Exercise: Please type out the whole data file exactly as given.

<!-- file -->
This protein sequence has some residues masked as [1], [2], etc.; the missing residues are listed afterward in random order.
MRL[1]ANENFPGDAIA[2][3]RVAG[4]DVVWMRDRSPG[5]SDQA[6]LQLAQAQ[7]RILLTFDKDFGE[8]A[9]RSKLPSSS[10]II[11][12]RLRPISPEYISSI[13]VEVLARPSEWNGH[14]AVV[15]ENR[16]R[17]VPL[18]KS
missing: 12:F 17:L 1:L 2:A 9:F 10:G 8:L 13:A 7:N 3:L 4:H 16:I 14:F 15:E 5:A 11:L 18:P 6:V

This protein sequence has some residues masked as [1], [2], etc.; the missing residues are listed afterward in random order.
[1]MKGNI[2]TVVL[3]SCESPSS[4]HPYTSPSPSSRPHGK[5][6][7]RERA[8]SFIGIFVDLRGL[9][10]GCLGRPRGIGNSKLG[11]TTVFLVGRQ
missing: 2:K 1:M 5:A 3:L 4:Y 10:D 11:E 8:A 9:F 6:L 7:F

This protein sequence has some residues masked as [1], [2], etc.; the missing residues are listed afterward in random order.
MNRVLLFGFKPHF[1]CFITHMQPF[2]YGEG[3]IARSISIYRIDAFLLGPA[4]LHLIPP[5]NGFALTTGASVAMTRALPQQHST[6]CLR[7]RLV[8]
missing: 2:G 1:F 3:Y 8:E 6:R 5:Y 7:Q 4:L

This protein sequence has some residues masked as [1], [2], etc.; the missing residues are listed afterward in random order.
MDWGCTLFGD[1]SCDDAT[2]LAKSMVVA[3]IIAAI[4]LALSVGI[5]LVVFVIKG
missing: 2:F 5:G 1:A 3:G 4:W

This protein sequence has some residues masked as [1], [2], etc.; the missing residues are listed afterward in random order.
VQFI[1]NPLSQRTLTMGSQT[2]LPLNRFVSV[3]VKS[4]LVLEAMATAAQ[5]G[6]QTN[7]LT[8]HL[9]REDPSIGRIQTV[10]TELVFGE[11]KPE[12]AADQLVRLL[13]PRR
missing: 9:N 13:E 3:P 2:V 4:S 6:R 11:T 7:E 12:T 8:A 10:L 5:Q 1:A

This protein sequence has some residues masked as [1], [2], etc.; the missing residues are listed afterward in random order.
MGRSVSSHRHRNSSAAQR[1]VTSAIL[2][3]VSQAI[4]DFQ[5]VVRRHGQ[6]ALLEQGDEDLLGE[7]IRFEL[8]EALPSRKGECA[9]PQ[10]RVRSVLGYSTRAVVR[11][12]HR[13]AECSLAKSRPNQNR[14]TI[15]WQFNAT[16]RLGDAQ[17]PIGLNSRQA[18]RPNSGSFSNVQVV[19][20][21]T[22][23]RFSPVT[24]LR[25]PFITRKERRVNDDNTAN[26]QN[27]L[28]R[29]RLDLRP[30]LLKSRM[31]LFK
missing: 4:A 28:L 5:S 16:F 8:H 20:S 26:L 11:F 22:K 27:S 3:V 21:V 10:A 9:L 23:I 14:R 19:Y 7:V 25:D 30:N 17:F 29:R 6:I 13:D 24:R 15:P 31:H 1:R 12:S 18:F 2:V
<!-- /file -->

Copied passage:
This protein sequence has some residues masked as [1], [2], etc.; the missing residues are listed afterward in random order.
MRL[1]ANENFPGDAIA[2][3]RVAG[4]DVVWMRDRSPG[5]SDQA[6]LQLAQAQ[7]RILLTFDKDFGE[8]A[9]RSKLPSSS[10]II[11][12]RLRPISPEYISSI[13]VEVLARPSEWNGH[14]AVV[15]ENR[16]R[17]VPL[18]KS
missing: 12:F 17:L 1:L 2:A 9:F 10:G 8:L 13:A 7:N 3:L 4:H 16:I 14:F 15:E 5:A 11:L 18:P 6:V

This protein sequence has some residues masked as [1], [2], etc.; the missing residues are listed afterward in random order.
[1]MKGNI[2]TVVL[3]SCESPSS[4]HPYTSPSPSSRPHGK[5][6][7]RERA[8]SFIGIFVDLRGL[9][10]GCLGRPRGIGNSKLG[11]TTVFLVGRQ
missing: 2:K 1:M 5:A 3:L 4:Y 10:D 11:E 8:A 9:F 6:L 7:F

This protein sequence has some residues masked as [1], [2], etc.; the missing residues are listed afterward in random order.
MNRVLLFGFKPHF[1]CFITHMQPF[2]YGEG[3]IARSISIYRIDAFLLGPA[4]LHLIPP[5]NGFALTTGASVAMTRALPQQHST[6]CLR[7]RLV[8]
missing: 2:G 1:F 3:Y 8:E 6:R 5:Y 7:Q 4:L

This protein sequence has some residues masked as [1], [2], etc.; the missing residues are listed afterward in random order.
MDWGCTLFGD[1]SCDDAT[2]LAKSMVVA[3]IIAAI[4]LALSVGI[5]LVVFVIKG
missing: 2:F 5:G 1:A 3:G 4:W

This protein sequence has some residues masked as [1], [2], etc.; the missing residues are listed afterward in random order.
VQFI[1]NPLSQRTLTMGSQT[2]LPLNRFVSV[3]VKS[4]LVLEAMATAAQ[5]G[6]QTN[7]LT[8]HL[9]REDPSIGRIQTV[10]TELVFGE[11]KPE[12]AADQLVRLL[13]PRR
missing: 9:N 13:E 3:P 2:V 4:S 6:R 11:T 7:E 12:T 8:A 10:L 5:Q 1:A

This protein sequence has some residues masked as [1], [2], etc.; the missing residues are listed afterward in random order.
MGRSVSSHRHRNSSAAQR[1]VTSAIL[2][3]VSQAI[4]DFQ[5]VVRRHGQ[6]ALLEQGDEDLLGE[7]IRFEL[8]EALPSRKGECA[9]PQ[10]RVRSVLGYSTRAVVR[11][12]HR[13]AECSLAKSRPNQNR[14]TI[15]WQFNAT[16]RLGDAQ[17]PIGLNSRQA[18]RPNSGSFSNVQVV[19][20][21]T[22][23]RFSPVT[24]LR[25]PFITRKERRVNDDNTAN[26]QN[27]L[28]R[29]RLDLRP[30]LLKSRM[31]LFK
missing: 4:A 28:L 5:S 16:F 8:H 20:S 26:L 11:F 22:K 27:S 3:V 21:V 10:A 9:L 23:I 14:R 19:Y 7:V 25:D 30:N 17:F 29:R 6:I 13:D 24:R 15:P 31:H 1:R 12:S 18:F 2:V